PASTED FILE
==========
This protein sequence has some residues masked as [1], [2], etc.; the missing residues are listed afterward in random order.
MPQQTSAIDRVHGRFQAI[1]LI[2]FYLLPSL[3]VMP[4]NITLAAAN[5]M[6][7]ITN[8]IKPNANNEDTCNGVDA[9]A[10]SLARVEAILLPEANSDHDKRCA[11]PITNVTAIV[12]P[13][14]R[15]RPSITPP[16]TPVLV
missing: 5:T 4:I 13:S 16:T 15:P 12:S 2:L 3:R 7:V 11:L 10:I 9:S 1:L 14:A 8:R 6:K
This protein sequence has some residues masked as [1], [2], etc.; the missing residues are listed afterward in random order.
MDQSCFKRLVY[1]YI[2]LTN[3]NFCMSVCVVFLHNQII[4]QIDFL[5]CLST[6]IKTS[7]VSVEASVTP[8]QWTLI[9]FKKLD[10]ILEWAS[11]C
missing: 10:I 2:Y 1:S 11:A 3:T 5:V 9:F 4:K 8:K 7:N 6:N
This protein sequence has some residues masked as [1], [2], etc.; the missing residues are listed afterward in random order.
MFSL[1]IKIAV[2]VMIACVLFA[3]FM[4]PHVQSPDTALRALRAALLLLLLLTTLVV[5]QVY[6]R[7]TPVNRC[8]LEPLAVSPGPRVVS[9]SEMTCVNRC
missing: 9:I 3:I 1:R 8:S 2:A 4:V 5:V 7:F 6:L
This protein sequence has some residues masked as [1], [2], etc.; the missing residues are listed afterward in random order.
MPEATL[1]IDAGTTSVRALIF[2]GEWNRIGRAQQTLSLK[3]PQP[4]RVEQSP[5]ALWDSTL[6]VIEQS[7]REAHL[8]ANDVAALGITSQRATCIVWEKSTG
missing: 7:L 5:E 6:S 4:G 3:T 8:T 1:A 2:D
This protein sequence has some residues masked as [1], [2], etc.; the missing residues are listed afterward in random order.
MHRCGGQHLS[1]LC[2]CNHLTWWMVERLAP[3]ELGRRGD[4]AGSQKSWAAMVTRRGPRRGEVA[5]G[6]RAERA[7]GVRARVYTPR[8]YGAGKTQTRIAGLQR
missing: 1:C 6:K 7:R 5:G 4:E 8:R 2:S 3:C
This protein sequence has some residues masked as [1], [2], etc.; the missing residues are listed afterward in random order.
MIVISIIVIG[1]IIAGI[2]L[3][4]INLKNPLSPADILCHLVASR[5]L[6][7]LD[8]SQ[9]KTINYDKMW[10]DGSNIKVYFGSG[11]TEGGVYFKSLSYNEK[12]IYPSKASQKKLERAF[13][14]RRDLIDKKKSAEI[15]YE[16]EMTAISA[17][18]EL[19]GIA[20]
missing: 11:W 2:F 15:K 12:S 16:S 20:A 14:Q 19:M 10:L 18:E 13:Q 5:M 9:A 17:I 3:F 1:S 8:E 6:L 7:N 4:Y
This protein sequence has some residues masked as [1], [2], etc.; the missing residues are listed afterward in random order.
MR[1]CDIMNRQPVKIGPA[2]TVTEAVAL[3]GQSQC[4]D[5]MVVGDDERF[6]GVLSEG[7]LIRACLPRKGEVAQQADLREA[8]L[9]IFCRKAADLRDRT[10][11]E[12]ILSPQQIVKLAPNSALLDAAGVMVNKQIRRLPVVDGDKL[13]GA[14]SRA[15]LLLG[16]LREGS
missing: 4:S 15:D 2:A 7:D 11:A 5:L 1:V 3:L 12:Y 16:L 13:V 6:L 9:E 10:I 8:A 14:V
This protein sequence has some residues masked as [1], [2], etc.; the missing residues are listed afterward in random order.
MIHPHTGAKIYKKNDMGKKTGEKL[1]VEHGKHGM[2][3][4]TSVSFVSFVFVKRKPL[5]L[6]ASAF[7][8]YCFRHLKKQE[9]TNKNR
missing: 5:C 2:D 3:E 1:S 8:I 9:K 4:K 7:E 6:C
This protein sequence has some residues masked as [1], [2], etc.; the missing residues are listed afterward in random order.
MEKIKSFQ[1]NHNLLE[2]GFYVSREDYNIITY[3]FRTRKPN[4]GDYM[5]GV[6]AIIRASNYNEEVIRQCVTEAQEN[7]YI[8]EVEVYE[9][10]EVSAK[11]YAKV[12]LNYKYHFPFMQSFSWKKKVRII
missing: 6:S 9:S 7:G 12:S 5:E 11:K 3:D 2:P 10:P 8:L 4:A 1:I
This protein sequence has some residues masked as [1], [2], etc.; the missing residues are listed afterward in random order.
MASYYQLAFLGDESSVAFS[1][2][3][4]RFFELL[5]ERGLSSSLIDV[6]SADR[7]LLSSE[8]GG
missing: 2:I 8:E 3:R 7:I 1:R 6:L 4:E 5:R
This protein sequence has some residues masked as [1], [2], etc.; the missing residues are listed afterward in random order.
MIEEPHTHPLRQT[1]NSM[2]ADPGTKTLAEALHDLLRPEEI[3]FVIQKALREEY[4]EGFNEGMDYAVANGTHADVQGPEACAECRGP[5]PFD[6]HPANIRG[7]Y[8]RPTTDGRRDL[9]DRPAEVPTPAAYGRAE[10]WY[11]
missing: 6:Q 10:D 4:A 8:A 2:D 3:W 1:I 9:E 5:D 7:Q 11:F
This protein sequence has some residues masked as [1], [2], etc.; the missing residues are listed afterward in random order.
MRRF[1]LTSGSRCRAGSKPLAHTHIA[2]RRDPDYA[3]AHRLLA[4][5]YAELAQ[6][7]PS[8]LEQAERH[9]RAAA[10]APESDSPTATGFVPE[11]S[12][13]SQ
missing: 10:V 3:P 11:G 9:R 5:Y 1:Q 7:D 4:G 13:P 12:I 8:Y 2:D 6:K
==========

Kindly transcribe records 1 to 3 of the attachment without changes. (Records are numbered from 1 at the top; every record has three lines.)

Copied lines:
This protein sequence has some residues masked as [1], [2], etc.; the missing residues are listed afterward in random order.
MPQQTSAIDRVHGRFQAI[1]LI[2]FYLLPSL[3]VMP[4]NITLAAAN[5]M[6][7]ITN[8]IKPNANNEDTCNGVDA[9]A[10]SLARVEAILLPEANSDHDKRCA[11]PITNVTAIV[12]P[13][14]R[15]RPSITPP[16]TPVLV
missing: 5:T 4:I 13:S 16:T 15:P 12:S 2:L 3:R 7:V 11:L 10:I 9:S 1:L 14:A 8:R 6:K
This protein sequence has some residues masked as [1], [2], etc.; the missing residues are listed afterward in random order.
MDQSCFKRLVY[1]YI[2]LTN[3]NFCMSVCVVFLHNQII[4]QIDFL[5]CLST[6]IKTS[7]VSVEASVTP[8]QWTLI[9]FKKLD[10]ILEWAS[11]C
missing: 10:I 2:Y 1:S 11:A 3:T 5:V 9:F 4:K 8:K 7:N 6:N
This protein sequence has some residues masked as [1], [2], etc.; the missing residues are listed afterward in random order.
MFSL[1]IKIAV[2]VMIACVLFA[3]FM[4]PHVQSPDTALRALRAALLLLLLLTTLVV[5]QVY[6]R[7]TPVNRC[8]LEPLAVSPGPRVVS[9]SEMTCVNRC
missing: 9:I 3:I 1:R 8:S 2:A 4:V 5:V 7:F 6:L